If Effie is the damaged-then-resurrected soul of Dreamgirls, its dark and lost core is James “Thunder” Early, played to perfection by Eddie Murphy. Early is an amalgam of James Brown and Ray Charles and others, a true original who nevertheless sees the world pass him by in favor of others. Even though he gives the young girls—known as the Dreamettes—their big break as backup singers, they eclipse him easily, so much so that he becomes, if not a hanger-on, then a past association that stays close, like a remora scavenging for scraps. Murphy is a revelation in this film, a powerful singer and an even more powerful performer. Early’s early, almost naïve, enthusiasm morphs into a realization that he’s done, and when there’s no other savior but heroin, he goes willingly. Murphy’s work here is not about his singing and not even about his dialogue, but about his eyes, his expressions. The feeling is not that he’s acting this, but that he’s living it. Fine irony, then, that this may bring his talent to a new audience, one who doesn’t know from Saturday Night Live and Beverly Hills Cop.

Jamie Foxx, as Curtis Taylor, manager of The Dreams, does a fine job, as well, although the role is pretty thankless. Taylor has a couple of good songs, and Foxx has commented that he doesn’t put his all into singing them because Taylor isn’t a singer. But to me, this is a gross misunderstanding of what musicals are all about. They’re not meant to be logical; they’re meant to be magical. If the songs of Dreamgirls were all performed onstage, he’d have a point, but many are not. He should have given this his all, as the rest of the cast did. If there’s a wrong note here, Foxx is it.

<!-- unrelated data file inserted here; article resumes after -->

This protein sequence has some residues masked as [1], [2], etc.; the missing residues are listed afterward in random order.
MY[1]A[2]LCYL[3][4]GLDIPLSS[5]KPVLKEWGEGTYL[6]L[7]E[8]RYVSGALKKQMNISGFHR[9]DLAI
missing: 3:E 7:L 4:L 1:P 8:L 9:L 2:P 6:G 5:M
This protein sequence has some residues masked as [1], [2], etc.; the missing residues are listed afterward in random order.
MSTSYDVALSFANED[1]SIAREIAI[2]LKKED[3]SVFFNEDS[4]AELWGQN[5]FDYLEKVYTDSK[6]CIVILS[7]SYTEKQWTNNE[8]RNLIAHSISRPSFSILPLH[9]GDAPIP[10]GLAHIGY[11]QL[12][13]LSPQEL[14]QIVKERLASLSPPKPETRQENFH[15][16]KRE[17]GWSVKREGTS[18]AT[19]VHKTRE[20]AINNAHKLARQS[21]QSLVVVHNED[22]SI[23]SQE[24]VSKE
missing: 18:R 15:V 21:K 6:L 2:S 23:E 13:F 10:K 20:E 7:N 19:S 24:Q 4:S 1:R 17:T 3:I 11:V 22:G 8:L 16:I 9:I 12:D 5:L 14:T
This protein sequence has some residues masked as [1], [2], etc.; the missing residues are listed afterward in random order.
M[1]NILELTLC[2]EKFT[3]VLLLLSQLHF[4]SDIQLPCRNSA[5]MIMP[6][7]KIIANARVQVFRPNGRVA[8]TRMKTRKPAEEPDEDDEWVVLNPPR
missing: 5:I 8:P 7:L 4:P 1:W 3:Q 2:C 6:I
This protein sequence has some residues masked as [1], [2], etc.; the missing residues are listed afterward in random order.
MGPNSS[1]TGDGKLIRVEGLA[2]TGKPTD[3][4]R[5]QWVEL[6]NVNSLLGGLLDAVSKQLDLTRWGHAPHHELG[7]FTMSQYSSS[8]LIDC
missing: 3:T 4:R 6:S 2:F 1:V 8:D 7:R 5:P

The music of Dreamgirls—featuring several new songs—has been recreated by The Underdogs, acting as producers. Their work here revitalizes songs that were wonderfully vital to start with, giving them a new edge, a new relevance to today’s audiences.

Naturally, there’s a Dreamgirls CD—two, in fact. The single disc features most of the key songs, and the two-disc version features everything. Which one you get depends on how obsessed you are.

If you’re really obsessed, make sure you pick up the remastered Original Broadway Cast recording, as well. There are some newly-released tracks, as well as a second disc of sing-along tracks that you’ll probably never bother with. Still, the new tracks are more than worth the cost.

Dreamgirls, originally created onstage by Michael Bennett, finally makes it to the movies, and it’s as dazzling as it should be. And as if that weren’t enough, by making new stars of Jennifer Hudson and Eddie Murphy, it’s certainly earned its place in cinema history.